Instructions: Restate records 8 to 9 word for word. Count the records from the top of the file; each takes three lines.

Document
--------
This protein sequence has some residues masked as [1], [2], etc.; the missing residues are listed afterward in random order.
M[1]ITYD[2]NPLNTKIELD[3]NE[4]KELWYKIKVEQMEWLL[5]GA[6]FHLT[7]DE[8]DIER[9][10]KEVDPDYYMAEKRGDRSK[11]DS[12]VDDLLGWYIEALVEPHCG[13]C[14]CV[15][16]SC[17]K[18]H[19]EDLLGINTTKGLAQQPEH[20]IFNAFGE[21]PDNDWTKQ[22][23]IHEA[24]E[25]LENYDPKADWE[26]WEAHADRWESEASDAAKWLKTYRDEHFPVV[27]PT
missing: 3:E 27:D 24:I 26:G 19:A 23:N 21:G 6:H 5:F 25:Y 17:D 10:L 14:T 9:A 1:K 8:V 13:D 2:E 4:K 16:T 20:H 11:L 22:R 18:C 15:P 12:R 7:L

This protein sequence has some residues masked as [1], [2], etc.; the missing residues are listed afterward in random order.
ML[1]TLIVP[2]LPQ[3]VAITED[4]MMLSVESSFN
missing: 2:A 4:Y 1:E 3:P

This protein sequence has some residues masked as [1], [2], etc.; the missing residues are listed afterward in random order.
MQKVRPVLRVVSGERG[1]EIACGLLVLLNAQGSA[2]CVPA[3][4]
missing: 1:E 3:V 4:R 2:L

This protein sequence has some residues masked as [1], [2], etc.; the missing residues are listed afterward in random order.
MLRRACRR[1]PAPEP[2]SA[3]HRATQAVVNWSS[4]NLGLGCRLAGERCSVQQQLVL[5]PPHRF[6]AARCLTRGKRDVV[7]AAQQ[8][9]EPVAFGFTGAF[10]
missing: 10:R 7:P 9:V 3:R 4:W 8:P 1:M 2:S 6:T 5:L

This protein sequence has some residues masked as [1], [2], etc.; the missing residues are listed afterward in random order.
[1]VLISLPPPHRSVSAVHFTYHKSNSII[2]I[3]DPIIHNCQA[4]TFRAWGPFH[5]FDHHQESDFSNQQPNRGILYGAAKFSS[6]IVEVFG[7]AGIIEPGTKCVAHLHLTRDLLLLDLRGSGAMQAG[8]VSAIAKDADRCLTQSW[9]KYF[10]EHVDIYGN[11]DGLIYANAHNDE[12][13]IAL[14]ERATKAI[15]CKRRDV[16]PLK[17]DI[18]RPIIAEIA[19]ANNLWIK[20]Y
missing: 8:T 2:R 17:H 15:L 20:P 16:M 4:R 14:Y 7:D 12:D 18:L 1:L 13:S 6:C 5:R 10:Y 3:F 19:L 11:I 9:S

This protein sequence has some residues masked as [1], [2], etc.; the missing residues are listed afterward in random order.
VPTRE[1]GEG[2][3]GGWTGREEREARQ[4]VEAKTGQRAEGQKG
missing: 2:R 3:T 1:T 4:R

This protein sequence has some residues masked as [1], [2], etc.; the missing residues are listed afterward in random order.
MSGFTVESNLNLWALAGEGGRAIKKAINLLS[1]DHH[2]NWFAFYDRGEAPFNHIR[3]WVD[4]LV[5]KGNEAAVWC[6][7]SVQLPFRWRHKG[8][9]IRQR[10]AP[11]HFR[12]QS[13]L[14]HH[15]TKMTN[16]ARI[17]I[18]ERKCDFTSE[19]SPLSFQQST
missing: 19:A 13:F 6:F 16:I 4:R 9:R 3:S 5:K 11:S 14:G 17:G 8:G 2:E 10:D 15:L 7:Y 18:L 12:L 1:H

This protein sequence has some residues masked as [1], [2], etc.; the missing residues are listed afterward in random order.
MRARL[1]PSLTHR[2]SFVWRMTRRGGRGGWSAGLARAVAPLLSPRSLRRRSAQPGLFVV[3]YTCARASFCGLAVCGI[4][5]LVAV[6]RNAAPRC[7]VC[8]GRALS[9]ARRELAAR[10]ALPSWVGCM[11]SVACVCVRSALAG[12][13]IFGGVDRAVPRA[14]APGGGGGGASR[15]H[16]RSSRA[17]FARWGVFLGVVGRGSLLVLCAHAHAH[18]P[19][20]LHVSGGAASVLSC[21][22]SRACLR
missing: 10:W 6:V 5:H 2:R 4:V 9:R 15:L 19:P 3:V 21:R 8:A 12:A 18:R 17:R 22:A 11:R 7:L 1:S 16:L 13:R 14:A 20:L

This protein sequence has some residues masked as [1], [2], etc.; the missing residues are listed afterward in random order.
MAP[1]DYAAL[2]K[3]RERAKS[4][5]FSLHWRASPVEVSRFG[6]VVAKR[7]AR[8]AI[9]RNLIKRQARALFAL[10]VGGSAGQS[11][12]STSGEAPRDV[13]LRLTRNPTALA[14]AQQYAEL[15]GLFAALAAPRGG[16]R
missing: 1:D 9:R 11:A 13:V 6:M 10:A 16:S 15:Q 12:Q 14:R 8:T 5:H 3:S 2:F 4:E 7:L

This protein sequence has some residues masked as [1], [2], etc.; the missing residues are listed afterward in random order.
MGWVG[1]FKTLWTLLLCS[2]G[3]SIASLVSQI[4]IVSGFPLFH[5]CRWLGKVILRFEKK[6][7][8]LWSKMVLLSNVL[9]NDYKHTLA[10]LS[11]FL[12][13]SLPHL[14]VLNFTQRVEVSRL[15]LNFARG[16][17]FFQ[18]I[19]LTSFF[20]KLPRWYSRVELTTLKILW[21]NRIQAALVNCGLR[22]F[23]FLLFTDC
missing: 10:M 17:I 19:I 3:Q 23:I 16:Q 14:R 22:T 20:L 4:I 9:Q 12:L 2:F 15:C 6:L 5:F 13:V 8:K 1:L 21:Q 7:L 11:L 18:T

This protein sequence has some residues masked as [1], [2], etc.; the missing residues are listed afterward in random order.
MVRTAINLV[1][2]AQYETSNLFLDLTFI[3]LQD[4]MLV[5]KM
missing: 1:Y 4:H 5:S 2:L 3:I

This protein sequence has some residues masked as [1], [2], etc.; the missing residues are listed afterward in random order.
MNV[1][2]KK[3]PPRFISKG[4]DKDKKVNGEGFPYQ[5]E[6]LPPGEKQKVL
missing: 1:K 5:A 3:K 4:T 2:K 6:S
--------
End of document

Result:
This protein sequence has some residues masked as [1], [2], etc.; the missing residues are listed afterward in random order.
MRARL[1]PSLTHR[2]SFVWRMTRRGGRGGWSAGLARAVAPLLSPRSLRRRSAQPGLFVV[3]YTCARASFCGLAVCGI[4][5]LVAV[6]RNAAPRC[7]VC[8]GRALS[9]ARRELAAR[10]ALPSWVGCM[11]SVACVCVRSALAG[12][13]IFGGVDRAVPRA[14]APGGGGGGASR[15]H[16]RSSRA[17]FARWGVFLGVVGRGSLLVLCAHAHAH[18]P[19][20]LHVSGGAASVLSC[21][22]SRACLR
missing: 10:W 6:V 5:H 2:R 4:V 9:R 15:L 19:P 3:V 21:R 8:A 12:A 18:R 17:R 22:A 11:R 7:L 1:S 16:L 13:R 14:A 20:L

This protein sequence has some residues masked as [1], [2], etc.; the missing residues are listed afterward in random order.
MAP[1]DYAAL[2]K[3]RERAKS[4][5]FSLHWRASPVEVSRFG[6]VVAKR[7]AR[8]AI[9]RNLIKRQARALFAL[10]VGGSAGQS[11][12]STSGEAPRDV[13]LRLTRNPTALA[14]AQQYAEL[15]GLFAALAAPRGG[16]R
missing: 1:D 9:R 11:A 13:V 6:M 10:A 16:S 15:Q 12:Q 14:R 8:T 5:H 3:S 2:F 4:E 7:L